AIA Dallas 2014 Design Awards
Texas Architect magazine features the AIA Dallas 2014 Design Awards.
Texas Architect magazine features the AIA Dallas 2014 Design Awards.
Interior Design magazine honorees for its 30th annual Hall of Fame Awards include David Lake, FAIA, and Ted Flato, FAIA, of Lake|Flato Architects.
The 2013 AIA Dallas Design Awards honored designs that respond to unique cultural, social, environmental, and contextual challenges.
The 2013 AIA Brazos Design Awards honored designs that respond to unique cultural, social, environmental, and contextual challenges.
Michael Malone Architects has been selected by AIA Dallas as the recipient of its 2013 Firm Award. The firm is being recognized for fostering a culture of commitment to the design community through its practice, publication, and professional involvement.
The Contemporary Austin was awarded a $9 million grant that will be used by the museum to create a sculpture garden on its 12-acre lakeside estate of Laguna Gloria.
The call for entries for the 2014 Brick in Architecture Awards was announced.
Award winners announced for the Lower Rio Grande Valley AIA’s 2013 Design Awards.
Award winners announced for AIA San Antonio’s 2013 Design Awards.
Award winners announced for the 2013 Preservation Texas Honor Awards.
AIA Austin announced the recipients of its 2014 Design and Honor awards competition in May. The jury included Steve Dumez, FAIA, of New Orleans, and Marsha Maytum, FAIA, of San Francisco.
The Texas Forestry Association (TFA) is seeking nominations for its 2014 Excellence in Wood Design Awards.
The statewide design awards wrapped up, and according to juror Marlon Blackwell, FAIA, there “is not a lot of formal gymnastics, just good, sound building.”
AIA Houston announced the winners of its 2014 Design Awards. The honored projects, selected from among 108 entries, are on display in an exhibition, along with the 2014 Student Biennial, running through September 26.
Houston’s Perforated House is a mash-up of virtuoso formal composition, a multifaceted conceptual program, and some tricked-out detailing that comes together in a compelling mix.
With the (Almost) All-American Home, Lantz Full Circle was determined to pursue the project as an exercise in the way architecture ought to be practiced.
John Grable Architects’ Green Lantern is defined by an extensive use of glass and operable walls that transform the house from a series of enclosed rooms to an expansive garden pavilion.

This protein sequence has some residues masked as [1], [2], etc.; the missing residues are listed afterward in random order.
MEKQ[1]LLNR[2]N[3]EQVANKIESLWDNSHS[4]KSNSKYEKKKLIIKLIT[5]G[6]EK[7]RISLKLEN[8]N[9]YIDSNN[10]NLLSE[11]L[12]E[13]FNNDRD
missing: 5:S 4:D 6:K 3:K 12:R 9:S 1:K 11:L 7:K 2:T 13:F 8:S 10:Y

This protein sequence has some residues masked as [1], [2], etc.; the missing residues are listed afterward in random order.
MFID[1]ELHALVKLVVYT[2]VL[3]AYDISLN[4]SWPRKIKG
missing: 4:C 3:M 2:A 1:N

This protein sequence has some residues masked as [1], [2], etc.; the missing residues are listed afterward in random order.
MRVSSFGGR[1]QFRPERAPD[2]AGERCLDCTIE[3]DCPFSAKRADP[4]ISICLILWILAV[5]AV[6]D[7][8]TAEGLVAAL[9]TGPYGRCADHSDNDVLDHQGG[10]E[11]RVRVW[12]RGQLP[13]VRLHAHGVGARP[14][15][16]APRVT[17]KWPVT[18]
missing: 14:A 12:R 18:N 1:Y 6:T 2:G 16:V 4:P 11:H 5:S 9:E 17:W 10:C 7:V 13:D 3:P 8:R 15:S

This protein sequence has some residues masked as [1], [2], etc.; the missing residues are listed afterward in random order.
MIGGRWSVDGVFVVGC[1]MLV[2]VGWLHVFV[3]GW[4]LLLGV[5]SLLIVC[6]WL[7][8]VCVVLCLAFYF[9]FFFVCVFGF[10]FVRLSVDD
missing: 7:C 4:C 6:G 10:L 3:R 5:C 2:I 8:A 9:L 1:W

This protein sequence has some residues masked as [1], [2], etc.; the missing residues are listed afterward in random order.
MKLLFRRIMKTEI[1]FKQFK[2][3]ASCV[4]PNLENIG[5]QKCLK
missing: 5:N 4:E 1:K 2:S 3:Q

High nature is married to high design in Lake|Flato Architects’ Hog Pen Creek Retreat.
Clear structural articulation and a folded corrugated metal roof are the major architectural features of the Ottmers Residence, a project designed to be built by a client on a very tight budget.
Long limestone facades with floating roofs above them, Lake|Flato Architects’ SK Ranch is a contemporary take on a Hill Country ranch.
Big Tree Camp offers its inhabitants protection from the elements, while always maintaining a tactile connection to the outdoors.
Everything about bcWORKSHOP’s La Hacienda Casitas addresses how to keep 96,000 gallons of storm water on the property as long as possible so as not to inundate Harlingen’s storm system.
The Pearl Brewery Redevelopment strikes a delicate balance at the intersection of past and present, form and function, and residential and commercial spaces.
The Munday Library makes its place in architectural history by learning from its predecessors, rather than mimicking them, and by finding modern purposes for very old spatial types.
Slender pipe columns support a lofty roof while daylight pours into the soaring dining room at Andersson-Wise Architects’ Temple Dining Hall & Booth Student Center.
Multiple bottles of colorful soda are transformed into a glowing cube called Mestizo City by Muñoz & Company.
Austin’s Thinkery has transformed the children’s museum experience for kids and adults.
Transparency to the street is key to the success of the Dallas City Performance Hall.
The Hughes Warehouse by Overland Partners has transformed its San Antonio neighborhood.
Gensler converts a downtown Austin parking garage into a collaborative workspace.
Inga Saffron’s ground-level, sometimes cheeky, always laser-focused writing earned her the 2014 Pulitzer Prize for Criticism, making her only the sixth architecture critic to win the award in its 44-year history, as well as the first in 15 years.
The Texas Society of Architects announced the winners of its 2014 Honor Awards.
The Texas Society of Architects announced Gerald D. Hines, Hon. AIA, as the recipient of the 2014 Cornerstone Award.
The Texas Society of Architects announced the Alley Theatre in Houston as the recipient of the Texas Society of Architects 2014 25-Year Award.
Risky Habit[at]: Dynamic Living on the Buffalo Bayou, by Peter Jay Zweig, FAIA, of the University of Houston, is among the 2014 Studio Award winners.
The In-Box House by Zui Lig Ng of the University of Houston is among the 2014 Studio Award winners.
The Middle Ground At-Risk Youth Boxing & Education Facility by Vincent John Ramirez II of The University of Texas at San Antonio is among the 2014 Studio Award winners.
The Law Enforcement Training Center at the First Responder Academy by Alamo Architects is among the 2014 Studio Award winners.